Bullish Sentiment Survey

NOTE:  This Market Commentary alert was originally emailed to subscribers at Ritholtz Research & Analytics on Mon 1/22/2007 11:05 AM;

This is posted here not as investing advice, but
rather as an example of a trading call for potential subscribers. We
expect to post future advisories in a similar manner — after the call,
but in the correct chronological location on the blog.


American Association of Individual Investors (AAII) – Bullish Sentiment Survey


Sentiment may be the key factor in terms of making the determination when this market may be tired and ready to significantly correct. Anecdotally, we have spoken to numerous individual and institutional clients recently about how long bull markets tend to build high levels of over-confidence; Those high levels of over-confidence are frequently accompanied by over-investment.

What sentiment surveys highlight is the level of investor commitment to the markets. Why? Surveys have shown that people become Bullish after they put their money to work. When sentiment is bullish or excessively bullish it suggests investors are at or near full investment. When that happens, there is little fuel left to power the markets substantially higher. 

This report includes two of the indicators in our master sentiment model: 1) The American Association of Individual Investors (AAII) Bullish Sentiment Survey (above); and 2) the American Association of Individual Investors (AAII) Asset Allocation Survey (below). Each shows that investor confidence and asset allocations towards equities are at bullish (optimistic) levels. Although these levels are not at extremes yet, they need to be watched, as bullish and overly bullish levels suggest investor buying power is diminishing.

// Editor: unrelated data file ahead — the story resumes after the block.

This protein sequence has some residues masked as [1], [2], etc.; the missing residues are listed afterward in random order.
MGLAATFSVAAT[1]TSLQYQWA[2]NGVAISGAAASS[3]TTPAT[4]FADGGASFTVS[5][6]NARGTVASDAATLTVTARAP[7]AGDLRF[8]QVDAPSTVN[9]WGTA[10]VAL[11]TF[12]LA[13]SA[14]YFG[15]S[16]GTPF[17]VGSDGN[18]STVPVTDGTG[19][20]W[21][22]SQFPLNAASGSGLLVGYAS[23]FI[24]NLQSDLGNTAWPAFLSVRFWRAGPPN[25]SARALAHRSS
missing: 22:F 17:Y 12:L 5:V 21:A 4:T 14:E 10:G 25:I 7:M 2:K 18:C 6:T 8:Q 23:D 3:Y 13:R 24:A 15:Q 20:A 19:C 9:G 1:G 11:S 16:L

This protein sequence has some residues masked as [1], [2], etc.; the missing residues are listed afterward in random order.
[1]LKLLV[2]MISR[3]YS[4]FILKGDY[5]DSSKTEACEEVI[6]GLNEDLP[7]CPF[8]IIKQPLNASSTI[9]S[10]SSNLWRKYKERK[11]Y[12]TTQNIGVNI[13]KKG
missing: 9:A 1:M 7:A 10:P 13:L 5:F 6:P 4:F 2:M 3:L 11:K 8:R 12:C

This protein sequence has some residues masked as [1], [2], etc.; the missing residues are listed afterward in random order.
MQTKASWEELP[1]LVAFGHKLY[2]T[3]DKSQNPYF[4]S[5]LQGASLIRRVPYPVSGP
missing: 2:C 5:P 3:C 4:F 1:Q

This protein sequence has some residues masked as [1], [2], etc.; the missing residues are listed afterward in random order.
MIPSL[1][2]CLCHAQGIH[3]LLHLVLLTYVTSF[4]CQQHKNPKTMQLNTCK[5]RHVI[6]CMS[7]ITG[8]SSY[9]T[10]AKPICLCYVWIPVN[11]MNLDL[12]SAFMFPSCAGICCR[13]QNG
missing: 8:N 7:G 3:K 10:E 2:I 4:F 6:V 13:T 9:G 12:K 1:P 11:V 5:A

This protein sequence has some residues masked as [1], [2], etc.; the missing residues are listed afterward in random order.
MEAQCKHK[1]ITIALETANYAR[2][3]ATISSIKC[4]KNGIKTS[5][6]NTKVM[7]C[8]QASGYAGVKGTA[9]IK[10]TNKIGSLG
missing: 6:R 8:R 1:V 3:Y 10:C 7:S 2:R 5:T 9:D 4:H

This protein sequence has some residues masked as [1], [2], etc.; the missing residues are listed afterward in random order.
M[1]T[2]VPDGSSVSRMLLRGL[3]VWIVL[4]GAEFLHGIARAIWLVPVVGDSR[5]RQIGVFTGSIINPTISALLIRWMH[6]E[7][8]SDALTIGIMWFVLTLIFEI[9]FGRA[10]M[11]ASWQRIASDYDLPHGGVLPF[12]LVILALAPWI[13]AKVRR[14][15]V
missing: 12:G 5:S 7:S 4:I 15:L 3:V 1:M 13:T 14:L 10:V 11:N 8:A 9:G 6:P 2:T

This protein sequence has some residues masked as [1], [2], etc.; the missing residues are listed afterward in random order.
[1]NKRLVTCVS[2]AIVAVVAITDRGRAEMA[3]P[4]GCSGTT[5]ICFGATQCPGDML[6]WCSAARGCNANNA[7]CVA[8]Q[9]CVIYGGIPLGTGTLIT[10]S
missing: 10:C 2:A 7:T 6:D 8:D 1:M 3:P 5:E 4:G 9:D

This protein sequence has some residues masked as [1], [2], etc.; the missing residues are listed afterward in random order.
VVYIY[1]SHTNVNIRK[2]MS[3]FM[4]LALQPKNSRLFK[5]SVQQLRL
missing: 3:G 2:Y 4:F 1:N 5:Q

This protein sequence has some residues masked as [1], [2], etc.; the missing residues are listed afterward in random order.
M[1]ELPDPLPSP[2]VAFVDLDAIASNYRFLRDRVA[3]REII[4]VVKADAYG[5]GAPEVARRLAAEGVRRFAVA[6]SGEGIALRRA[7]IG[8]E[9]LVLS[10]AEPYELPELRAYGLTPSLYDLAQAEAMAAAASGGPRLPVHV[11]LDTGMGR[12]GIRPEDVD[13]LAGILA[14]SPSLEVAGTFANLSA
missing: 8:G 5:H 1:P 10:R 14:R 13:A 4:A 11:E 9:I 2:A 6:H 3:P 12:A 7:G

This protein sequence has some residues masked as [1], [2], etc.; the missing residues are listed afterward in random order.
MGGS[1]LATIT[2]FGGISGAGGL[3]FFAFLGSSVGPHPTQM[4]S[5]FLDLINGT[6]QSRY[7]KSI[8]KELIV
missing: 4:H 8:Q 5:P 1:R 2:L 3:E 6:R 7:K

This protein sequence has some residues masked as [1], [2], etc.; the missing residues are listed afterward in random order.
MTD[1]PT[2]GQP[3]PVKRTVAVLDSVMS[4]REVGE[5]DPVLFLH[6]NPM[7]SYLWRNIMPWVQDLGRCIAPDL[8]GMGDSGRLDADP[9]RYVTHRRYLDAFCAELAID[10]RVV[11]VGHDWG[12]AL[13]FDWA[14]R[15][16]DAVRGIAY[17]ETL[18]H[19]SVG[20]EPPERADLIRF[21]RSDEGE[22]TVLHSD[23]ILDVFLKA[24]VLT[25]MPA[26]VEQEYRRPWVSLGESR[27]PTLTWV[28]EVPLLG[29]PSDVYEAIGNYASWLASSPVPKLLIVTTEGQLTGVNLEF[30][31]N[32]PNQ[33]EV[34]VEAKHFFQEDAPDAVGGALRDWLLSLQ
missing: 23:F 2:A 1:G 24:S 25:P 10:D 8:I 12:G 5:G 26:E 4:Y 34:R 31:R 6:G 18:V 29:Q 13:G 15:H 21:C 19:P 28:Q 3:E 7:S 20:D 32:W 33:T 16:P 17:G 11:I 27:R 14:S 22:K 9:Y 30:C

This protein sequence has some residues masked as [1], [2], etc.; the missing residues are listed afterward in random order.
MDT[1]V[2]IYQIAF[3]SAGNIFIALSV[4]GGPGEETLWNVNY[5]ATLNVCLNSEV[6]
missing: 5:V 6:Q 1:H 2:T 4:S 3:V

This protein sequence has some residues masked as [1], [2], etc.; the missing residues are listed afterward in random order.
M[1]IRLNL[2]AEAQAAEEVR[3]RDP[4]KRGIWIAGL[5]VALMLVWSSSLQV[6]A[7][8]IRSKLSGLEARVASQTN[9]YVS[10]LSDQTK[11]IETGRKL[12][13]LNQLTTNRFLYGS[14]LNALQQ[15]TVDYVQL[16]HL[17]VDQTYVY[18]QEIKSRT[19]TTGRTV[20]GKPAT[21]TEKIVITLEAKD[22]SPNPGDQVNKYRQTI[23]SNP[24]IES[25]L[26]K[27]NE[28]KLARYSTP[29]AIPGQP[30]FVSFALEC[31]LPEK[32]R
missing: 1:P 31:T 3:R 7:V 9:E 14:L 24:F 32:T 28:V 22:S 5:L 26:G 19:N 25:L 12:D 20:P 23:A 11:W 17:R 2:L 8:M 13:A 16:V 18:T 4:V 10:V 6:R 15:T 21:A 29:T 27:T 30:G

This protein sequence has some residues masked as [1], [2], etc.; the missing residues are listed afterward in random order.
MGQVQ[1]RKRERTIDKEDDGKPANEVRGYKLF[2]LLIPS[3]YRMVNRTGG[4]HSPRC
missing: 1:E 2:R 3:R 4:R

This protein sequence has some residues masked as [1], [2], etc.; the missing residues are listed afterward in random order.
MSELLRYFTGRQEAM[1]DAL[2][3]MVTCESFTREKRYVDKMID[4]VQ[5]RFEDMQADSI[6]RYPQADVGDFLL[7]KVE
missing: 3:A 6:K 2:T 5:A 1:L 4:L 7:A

Since they act in a contrarian manner these bullish levels are typically symptomatic with future corrective activity. 

A note of caution: Sentiment is never known for being a very timely indicator so it obviously needs to be confirmed by other metrics such as; price weakness, aggressive downside price and volume action as well as breaches of key support levels.  We continue to watch $42.00 on the Q’s, which we recently highlighted on Nasdaq Comp Review (January 17 2007) as an area of key support.)


5 Week Moving Average American Association of Individual Investors (AAII)
Asset Allocation Survey


Note that the Asset Allocation Survey, while not terribly over-allocated to US Equities, is nears the high end of its range.  Compare those levels with what equity allocations looked like at highs in 1998 and 2000, and again at lows in after 1987, 1990, and 2003.

We use a moving average to eliminate the short term noise and volatility associated with surveys of this sort. While the actual measure of asset allocation has pushed into the over-allocated zone, it would need to stay high for a few weeks to bring up the moving average into the danger zone.

We will be watching this crucial sentiment indicator closely over the coming weeks. . .

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